Schreiber agrees. “At the level of public policy, pathologists need to demonstrate their involvement in promoting good patient outcomes. Reimbursement from governmental sources in the US will be increasingly tied to evidence of quality indicators. Because our services are part of a larger picture, it can be difficult to show how our practice directly affects patients – but we may be required to do so.”
Canada has the added complication that each province administers its own healthcare system. “The federal government really provides some general direction, but provinces run things day-to-day,” explains Tron. “Trying to coordinate things across the country also raises unique challenges. CAP-ACP tries to advocate for resources, but no two provinces have the same needs.” Although he’d like to see the country more united, he says it’s difficult to encourage the provincial governments to relinquish control. “I don’t think we are achieving the goal of having appropriate numbers of pathologists doing the work. I wish it were a bit more coordinated.”
Even in countries under a unified healthcare system, limited funding still poses a problem. “Most pathologists in the United Kingdom work within the National Health Service (NHS),” says Lishman. “Resources in the NHS are limited and the government’s priority is to maximize the efficiency of pathology services. Unfortunately, pathology is often seen as a ‘back-office’ function rather than an integral part of clinical pathways. One of my challenges is to persuade policymakers that investment in pathology can save far more money elsewhere along the patient pathway – by making timely diagnoses, detecting disease earlier, or even preventing it from developing at all.” Is there anything pathologists can do to help? “I suspect we’re in for tough times and further cuts before the value of investing in pathology services is recognized. It’s becoming increasingly difficult for pathologists to take time away from service delivery to contribute to national work – so if policymakers want expert input, they will have to consider how experienced pathologists can be released from other commitments,” she adds.
“Patients who have spoken with a pathologist involved in their care are usually quite grateful. They say that the pathologist took time to explain their diagnosis and may have saved their life. Direct patient contact makes a big difference in how our profession is perceived, and it’s an area where we can do better.” – William Schreiber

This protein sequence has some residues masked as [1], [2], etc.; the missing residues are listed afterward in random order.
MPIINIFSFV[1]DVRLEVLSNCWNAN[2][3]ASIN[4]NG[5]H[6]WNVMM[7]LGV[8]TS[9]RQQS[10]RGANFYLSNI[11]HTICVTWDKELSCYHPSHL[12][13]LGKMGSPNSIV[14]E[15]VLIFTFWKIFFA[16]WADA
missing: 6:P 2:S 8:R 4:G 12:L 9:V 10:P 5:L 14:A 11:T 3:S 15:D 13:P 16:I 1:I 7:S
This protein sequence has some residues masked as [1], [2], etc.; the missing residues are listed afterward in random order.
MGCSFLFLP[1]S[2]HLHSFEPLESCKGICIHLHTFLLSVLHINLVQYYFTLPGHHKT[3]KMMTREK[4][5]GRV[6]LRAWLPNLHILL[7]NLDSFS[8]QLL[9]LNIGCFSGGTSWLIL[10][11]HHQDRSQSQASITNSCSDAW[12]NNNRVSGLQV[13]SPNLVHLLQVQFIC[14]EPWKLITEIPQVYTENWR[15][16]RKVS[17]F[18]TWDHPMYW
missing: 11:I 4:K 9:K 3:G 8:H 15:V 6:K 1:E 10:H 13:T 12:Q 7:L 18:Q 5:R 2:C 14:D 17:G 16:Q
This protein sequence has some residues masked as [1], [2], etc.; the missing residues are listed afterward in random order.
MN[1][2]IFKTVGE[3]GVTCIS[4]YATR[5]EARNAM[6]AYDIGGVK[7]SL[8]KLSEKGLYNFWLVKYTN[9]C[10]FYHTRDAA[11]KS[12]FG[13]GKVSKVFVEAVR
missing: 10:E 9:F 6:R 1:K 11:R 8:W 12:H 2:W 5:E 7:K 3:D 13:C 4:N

“The general public is basically unaware of what pathologists do, unless they have had to interact with one because they have a disease that needs to be explained. But once people have had that kind of experience, they become great advocates of pathology.” – Michael Prystowsky
“Many laypeople don’t have a good idea of what pathologists do. But in the end, for me, it’s not important to be recognized by the laypeople. As long as they get good diagnoses through the clinicians, I am fine with that.” – Han van Krieken
An imperfect split
For North Americans, the fragmentation of pathology also makes advancement and advocacy difficult. “Pathologists represent only two percent of all doctors in the US and Canadian systems, yet there are more than 30 organizations focused on pathology and laboratory medicine. The profession needs a collective voice to speak on policy and practice issues to government, our medical colleagues, and the public,” warns Schreiber. “Otherwise, we risk diluting ourselves until none of our voices are heard.”
Van Krieken has recognized the same phenomenon and sees integration as one of Europe’s strengths. “Very early on, we adopted molecular pathology as an integral part of pathology – and programs throughout Europe are pretty good. In the United States, they have the Association of Molecular Pathology, which is separate from the United States and Canadian Academy of Pathology. They work together, but they have separate meetings. I’m a strong believer in combining the two – so for me, that’s already a sign that the interaction is not optimal.”